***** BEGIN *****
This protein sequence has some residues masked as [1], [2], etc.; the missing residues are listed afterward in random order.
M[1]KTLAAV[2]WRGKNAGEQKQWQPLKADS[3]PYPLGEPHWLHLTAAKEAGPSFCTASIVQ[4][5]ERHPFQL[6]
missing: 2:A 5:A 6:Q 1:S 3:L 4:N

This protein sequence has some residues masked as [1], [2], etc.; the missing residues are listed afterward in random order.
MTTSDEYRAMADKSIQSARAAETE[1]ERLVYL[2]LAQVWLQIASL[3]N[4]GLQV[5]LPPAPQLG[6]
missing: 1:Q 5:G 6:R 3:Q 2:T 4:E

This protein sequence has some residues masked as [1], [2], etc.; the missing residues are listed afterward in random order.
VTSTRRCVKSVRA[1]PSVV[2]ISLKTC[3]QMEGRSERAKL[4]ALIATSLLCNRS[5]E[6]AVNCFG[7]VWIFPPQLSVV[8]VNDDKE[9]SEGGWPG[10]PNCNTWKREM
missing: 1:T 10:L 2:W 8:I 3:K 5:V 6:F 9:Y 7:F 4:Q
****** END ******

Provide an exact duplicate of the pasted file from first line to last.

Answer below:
This protein sequence has some residues masked as [1], [2], etc.; the missing residues are listed afterward in random order.
M[1]KTLAAV[2]WRGKNAGEQKQWQPLKADS[3]PYPLGEPHWLHLTAAKEAGPSFCTASIVQ[4][5]ERHPFQL[6]
missing: 2:A 5:A 6:Q 1:S 3:L 4:N

This protein sequence has some residues masked as [1], [2], etc.; the missing residues are listed afterward in random order.
MTTSDEYRAMADKSIQSARAAETE[1]ERLVYL[2]LAQVWLQIASL[3]N[4]GLQV[5]LPPAPQLG[6]
missing: 1:Q 5:G 6:R 3:Q 2:T 4:E

This protein sequence has some residues masked as [1], [2], etc.; the missing residues are listed afterward in random order.
VTSTRRCVKSVRA[1]PSVV[2]ISLKTC[3]QMEGRSERAKL[4]ALIATSLLCNRS[5]E[6]AVNCFG[7]VWIFPPQLSVV[8]VNDDKE[9]SEGGWPG[10]PNCNTWKREM
missing: 1:T 10:L 2:W 8:I 3:K 5:V 6:F 9:Y 7:F 4:Q